Blockchain technology is often associated with cryptocurrency and refers to a system that generates and stores data. In this case, it is essentially a digital ledger that contains information on its users’ financial transactions. While users can keep track of their transactions through a digital wallet like XMR wallet, blockchain technology not only keeps track of multiple users’ data, it also verifies their legitimacy.
Because blockchain is decentralized, traceable, and immutable, they show potential applications in industries beyond finance, such as the healthcare industry. It might seem like a burgeoning idea, but a country like Estonia, with a population of roughly 1.3 million people, started it in 2012. Now, their healthcare billing, 95% of their healthcare data, and 99% of prescription information is accessed digitally and maintained on a blockchain.
Aside from Estonia, individual healthcare companies from various countries like the United States, England, and Russia, have dived into the possibilities that blockchain technology can offer. These examples showcase how blockchain technology can make the healthcare system efficient and accessible.
One of the best ways to apply blockchain technology to the healthcare industry is through its ability to make payments fast and easy. Other than this, there are three more ways blockchain technology can positively change the healthcare industry.
Streamlining Patient Care
In cryptocurrency, a decentralized blockchain means that the digital ledger’s information is stored on a network of computers called “nodes.” Anyone can have access to the network, and once accessed, a copy of the blockchain is made and stored on the user’s computer.
In healthcare, this allows a patient to easily access their medical records without having to fill up multiple forms whenever they visit different hospitals or consult with a new doctor. It also allows doctors to have immediate access to their patient’s information without having to rely on faulty computer systems or paper documentation.
Other than its ability to make medical records accessible, the blockchain can store patient information even when hospitals close down. This is because the blockchain is not attached to one entity, which in this case is the hospital. With this, a patient can easily visit more than one hospital while still having easy access to their information, and it simplifies the process of getting a second opinion.
Showing Patient and Medicine History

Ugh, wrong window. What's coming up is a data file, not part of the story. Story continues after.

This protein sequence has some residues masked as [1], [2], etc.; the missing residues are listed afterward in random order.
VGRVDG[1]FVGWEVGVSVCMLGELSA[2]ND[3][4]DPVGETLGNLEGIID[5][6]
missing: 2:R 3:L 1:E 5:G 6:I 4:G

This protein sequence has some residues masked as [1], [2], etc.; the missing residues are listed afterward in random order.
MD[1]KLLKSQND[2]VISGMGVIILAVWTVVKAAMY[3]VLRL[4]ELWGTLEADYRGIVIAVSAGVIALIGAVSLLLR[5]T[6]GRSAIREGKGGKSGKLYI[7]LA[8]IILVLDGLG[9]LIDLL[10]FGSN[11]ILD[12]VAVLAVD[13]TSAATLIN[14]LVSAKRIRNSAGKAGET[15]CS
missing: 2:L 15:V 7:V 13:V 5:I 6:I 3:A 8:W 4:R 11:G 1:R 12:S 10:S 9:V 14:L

A blockchain’s traceability makes it easy for healthcare professionals to keep track of patient records while eliminating the risk of miscommunication. It also helps prevent patients from lying to their doctors because their medical records are transparent.
Aside from making patient records transparent, it can illustrate a medicinal drug’s travel history and other related information. As soon as the medicine is made available on the market, a block will immediately contain the name of its supplier, where it has been, and keep storing future information until it reaches the patient. This ensures that the drug comes from a legitimate supplier and eliminates worries that it has been tampered with.
Securing Patient Information
Much of the healthcare industry still relies on outdated software that is often unsecured. For even older hospitals, some rely on a completely offline system that uses paper filing for its documentation process. Because of this, it’s possible that a patients’ private information can be stolen, destroyed, or falsified. Blockchain technology is a perfect solution to this problem because it is decentralized and immutable.
It is easy to assume that a blockchain’s transparency means less security, but that is not true. Users often use “public addresses” or “public keys” so other users can transact with them, and the same technology can be applied in healthcare.
By providing a public key and coupling it with a private key that only doctors and hospitals have knowledge of, this narrows down the number of people who have access to medical records. Not only that, it also eliminates access to other sensitive information from those who might get into the network. This information can easily include credit card and bank account information, among other things.
In addition, a block has a unique identifier called “hash,” which they use to become part of the chain. To do so, the previous block’s hash is referenced in the new block. This system not only allows for the blockchain to make traceable transactions, but it also heightens its security because changing any information in the block also changes its hash.
One might still be apprehensive and assume someone can still painstakingly change all the hashes within the blockchain. But because a blockchain is decentralized, copies of the blockchain are distributed to anyone who has access to the network. Through this, blockchain technology can check if only one copy of the blockchain has been tampered with and easily reject it. These security measures ensure that patients’ private information cannot be hacked or falsified.
Using blockchain technology for the healthcare industry will require a learning curve, but its benefits outweigh the disadvantages. And just like any new technology that can be found in the market, continuous usage and research will permit the industry to shape it to suit its needs.